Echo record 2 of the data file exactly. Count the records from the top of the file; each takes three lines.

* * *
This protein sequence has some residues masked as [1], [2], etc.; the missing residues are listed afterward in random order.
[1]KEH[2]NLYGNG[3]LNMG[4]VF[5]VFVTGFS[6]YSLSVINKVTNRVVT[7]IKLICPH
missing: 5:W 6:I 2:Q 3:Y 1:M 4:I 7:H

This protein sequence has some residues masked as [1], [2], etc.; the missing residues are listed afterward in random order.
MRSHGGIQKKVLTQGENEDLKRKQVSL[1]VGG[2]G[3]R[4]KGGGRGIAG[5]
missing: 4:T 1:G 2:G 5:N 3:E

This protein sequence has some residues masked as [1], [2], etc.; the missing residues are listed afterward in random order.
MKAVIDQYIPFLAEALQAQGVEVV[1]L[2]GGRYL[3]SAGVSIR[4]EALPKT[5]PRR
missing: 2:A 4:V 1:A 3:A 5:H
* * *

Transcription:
This protein sequence has some residues masked as [1], [2], etc.; the missing residues are listed afterward in random order.
MRSHGGIQKKVLTQGENEDLKRKQVSL[1]VGG[2]G[3]R[4]KGGGRGIAG[5]
missing: 4:T 1:G 2:G 5:N 3:E